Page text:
Quinn coached Fowler at the University of Florida in 2012 so there’s some sense of familiarity there.

The risk, however, is that Fowler had that magnificent season in what amounted to a contract year while playing alongside one of the most dominant defensive lineman the NFL has ever seen in Aaron Donald, who led all DTs with 12.5 sacks and led all NFL players with 24 tackles for loss in 2019.

This was actually the third straight year in which Donald led all DTs in sacks, including a 2018 season where he led the entire league with 20.5 sacks. Donald has also led all DTs in TFL in each of the past four seasons (well, he was tied with Grady Jarrett for first in 2017), and has led the league in that category in each of the past two years.

Atlanta, however, chose to look at the positives with Fowler when making this signing - he’s in the prime of his career at age 25 (2020 will be his age-26 season), his numbers and career performance are the upswing, and while nobody is Aaron Donald the Falcons currently have their own elite DT in Grady Jarrett.

Jarrett was second among all DTs in tackles for loss with 17 last year, and he was second among all DTs with 40 run stops. His PFF pass rush grade of 86.5 was fourth among all DTs in 2019 (Donald was first).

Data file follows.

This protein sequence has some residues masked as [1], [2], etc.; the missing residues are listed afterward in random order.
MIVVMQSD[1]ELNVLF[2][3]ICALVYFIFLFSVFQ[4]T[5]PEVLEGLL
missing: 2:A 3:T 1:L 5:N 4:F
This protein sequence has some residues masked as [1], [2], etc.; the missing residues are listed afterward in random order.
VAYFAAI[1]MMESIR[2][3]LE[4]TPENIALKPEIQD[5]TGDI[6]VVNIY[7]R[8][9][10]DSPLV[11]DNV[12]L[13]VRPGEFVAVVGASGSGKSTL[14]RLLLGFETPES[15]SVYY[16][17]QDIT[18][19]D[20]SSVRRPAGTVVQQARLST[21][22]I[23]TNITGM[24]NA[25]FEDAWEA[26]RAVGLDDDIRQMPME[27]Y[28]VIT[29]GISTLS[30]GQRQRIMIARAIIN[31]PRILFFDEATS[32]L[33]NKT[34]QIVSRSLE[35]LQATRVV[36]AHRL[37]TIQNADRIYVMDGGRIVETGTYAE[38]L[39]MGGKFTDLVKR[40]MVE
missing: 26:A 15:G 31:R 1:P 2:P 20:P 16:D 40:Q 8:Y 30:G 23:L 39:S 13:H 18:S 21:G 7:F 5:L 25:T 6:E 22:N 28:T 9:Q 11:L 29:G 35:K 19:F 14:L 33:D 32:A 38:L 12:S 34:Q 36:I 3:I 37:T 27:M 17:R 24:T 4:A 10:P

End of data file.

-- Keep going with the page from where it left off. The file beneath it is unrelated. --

The Falcons have made a concentrated effort in rebuilding their defensive line this offseason with Fowler’s signing and the selection of skilled pass rushing DT Marlon Davidson in the second round of the NFL Draft. Fowler will have help as he looks to key in on opposing QBs in 2020. Atlanta is also banking on Takk McKinley finally breaking out in what is essentially his own contract year.

The Falcons, and Dan Quinn especially, can’t afford to have Fowler regress (as many players do immediately after having a career year in their contract season). If he does, then their pass rush will likely be lacking again, and they’ll be stuck with an albatross of a contract as Fowler’s cap hit increases from $6.6 million to $18.6 million next year (with $15.3 million in dead cap money if cut).

Atlanta needs Fowler to succeed. Now, success doesn’t have to come in only one form where Fowler has gaudy league leading sack numbers. If Fowler does his job off the edge, and his presence helps someone like McKinley rack up double digit sacks while Dante’s own total stays around 10 that would also be considered a successful season by many.

A flop in the Fowler signing will likely result in another underwhelming season for the Falcons (remember, Arthur Blank said he expects the playoffs in 2020), and that will likely be the final nail in Dan Quinn’s coffin as head coach of the Falcons. As a matter of fact, that will likely result in Dimitroff’s termination as well.

Quinn and Dimitroff are stumbling following back to back 7-9 seasons. Dante Fowler will act as either a crutch to help them regain their balance, or he’ll be the final hit which knocks them both to the ground.